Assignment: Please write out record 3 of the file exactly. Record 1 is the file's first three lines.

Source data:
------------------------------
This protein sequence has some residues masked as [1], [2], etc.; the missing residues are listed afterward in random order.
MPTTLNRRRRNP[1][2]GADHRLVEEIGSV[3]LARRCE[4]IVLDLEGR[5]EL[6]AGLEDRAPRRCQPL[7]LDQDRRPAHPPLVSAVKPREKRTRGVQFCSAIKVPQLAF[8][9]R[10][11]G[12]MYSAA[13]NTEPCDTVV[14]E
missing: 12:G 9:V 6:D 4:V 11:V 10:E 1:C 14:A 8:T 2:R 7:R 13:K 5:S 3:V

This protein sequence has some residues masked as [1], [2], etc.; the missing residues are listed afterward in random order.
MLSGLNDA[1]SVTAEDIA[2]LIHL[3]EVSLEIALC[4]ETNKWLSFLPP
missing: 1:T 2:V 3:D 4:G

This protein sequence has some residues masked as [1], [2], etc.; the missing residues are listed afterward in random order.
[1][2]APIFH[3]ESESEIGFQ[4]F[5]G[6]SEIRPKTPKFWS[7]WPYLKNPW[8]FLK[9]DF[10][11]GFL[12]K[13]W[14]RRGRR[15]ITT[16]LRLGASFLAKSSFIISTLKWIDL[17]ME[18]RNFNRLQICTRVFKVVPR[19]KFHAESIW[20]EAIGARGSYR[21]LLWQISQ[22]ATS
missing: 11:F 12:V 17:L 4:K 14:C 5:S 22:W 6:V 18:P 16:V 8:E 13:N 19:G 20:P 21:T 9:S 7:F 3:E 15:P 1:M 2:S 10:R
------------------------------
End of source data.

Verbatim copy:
This protein sequence has some residues masked as [1], [2], etc.; the missing residues are listed afterward in random order.
[1][2]APIFH[3]ESESEIGFQ[4]F[5]G[6]SEIRPKTPKFWS[7]WPYLKNPW[8]FLK[9]DF[10][11]GFL[12]K[13]W[14]RRGRR[15]ITT[16]LRLGASFLAKSSFIISTLKWIDL[17]ME[18]RNFNRLQICTRVFKVVPR[19]KFHAESIW[20]EAIGARGSYR[21]LLWQISQ[22]ATS
missing: 11:F 12:V 17:L 4:K 14:C 5:S 22:W 6:V 18:P 16:V 8:E 13:N 19:G 20:P 21:T 9:S 7:F 3:E 15:P 1:M 2:S 10:R